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This essay reviews the principles motivating contemporary critical mathematics discourses. Drawing from varied critical discourses including ethnomathematics, critical theory, post-structural theory, and situated and ecological cognition, the essay examines the pragmatics of critiques to the privileged role of school mathematics in the era of globalization. Critiques of modern school curricula argue that globalization practices linking education to technological and economic development are increasing, and the curriculum is being redefined through discourses of privatization, national standards, and global competitiveness. Globalization has reinforced the utilitarian approach to school mathematics and the Western bias in the prevailing mathematics curricula, as well as helped to globalize pervasive mathematical ideologies. In most instances, a newfound status that mathematics is enjoying in this era of globalization is not well deserved, as school mathematics can no longer be considered culturally, socially, politically, nor economically neutral. In particular, school mathematics is increasingly critiqued as a cultural homogenizing force, a critical filter for status, a perpetuator of mistaken illusions of certainty, and an instrument of power. With such concerns it is becoming more evident that mathematics learning and education have implications for building just and democratic societies. As an African female scholar who is now living in Canada, I reflect on what the critical stance might mean for contexts with which I am familiar. I discuss the challenges of school mathematics with a view to improving curriculum and pedagogy so as to raise the awareness of teachers and learners to the questionable assumptions from which mathematics derives its prestige. The mathematics curriculum is central to cultivating values as well as fostering the conscientization of learners.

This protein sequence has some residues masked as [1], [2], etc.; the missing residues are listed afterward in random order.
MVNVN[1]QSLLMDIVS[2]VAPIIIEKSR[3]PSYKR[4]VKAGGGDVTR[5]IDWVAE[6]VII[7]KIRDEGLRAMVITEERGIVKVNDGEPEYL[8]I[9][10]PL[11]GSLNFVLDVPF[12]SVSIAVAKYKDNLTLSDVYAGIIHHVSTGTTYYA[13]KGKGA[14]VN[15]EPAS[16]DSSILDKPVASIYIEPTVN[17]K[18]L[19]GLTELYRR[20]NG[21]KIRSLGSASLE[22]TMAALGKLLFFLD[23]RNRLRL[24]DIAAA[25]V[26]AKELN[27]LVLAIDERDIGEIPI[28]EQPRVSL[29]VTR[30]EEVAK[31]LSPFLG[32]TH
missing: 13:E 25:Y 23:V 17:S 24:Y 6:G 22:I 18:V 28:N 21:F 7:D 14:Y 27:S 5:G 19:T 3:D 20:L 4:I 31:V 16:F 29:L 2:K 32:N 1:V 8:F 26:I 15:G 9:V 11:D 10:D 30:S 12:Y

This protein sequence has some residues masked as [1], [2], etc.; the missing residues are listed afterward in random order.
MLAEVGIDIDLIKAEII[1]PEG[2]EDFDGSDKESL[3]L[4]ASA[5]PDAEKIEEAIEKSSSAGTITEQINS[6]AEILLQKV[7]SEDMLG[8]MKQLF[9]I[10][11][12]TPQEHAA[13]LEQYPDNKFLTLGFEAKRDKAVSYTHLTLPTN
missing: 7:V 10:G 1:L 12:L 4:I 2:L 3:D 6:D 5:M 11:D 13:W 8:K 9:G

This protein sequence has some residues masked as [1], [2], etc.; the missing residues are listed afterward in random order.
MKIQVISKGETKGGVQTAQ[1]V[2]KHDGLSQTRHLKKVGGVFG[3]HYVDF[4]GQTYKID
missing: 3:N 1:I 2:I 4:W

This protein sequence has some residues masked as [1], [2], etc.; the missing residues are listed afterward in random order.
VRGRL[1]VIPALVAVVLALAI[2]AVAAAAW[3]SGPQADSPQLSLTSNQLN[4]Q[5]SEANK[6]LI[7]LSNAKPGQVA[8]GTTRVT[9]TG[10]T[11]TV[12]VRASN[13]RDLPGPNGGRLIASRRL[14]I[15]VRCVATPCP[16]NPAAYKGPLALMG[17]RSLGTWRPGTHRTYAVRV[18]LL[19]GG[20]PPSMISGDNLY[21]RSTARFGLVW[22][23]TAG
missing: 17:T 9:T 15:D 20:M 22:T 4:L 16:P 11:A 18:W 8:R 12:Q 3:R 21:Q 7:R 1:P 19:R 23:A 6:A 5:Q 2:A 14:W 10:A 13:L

Citation of this paper:

Namukasa, I. (2004). School mathematics in the era of globalization. Interchange, 35(2), 209-227. Available at

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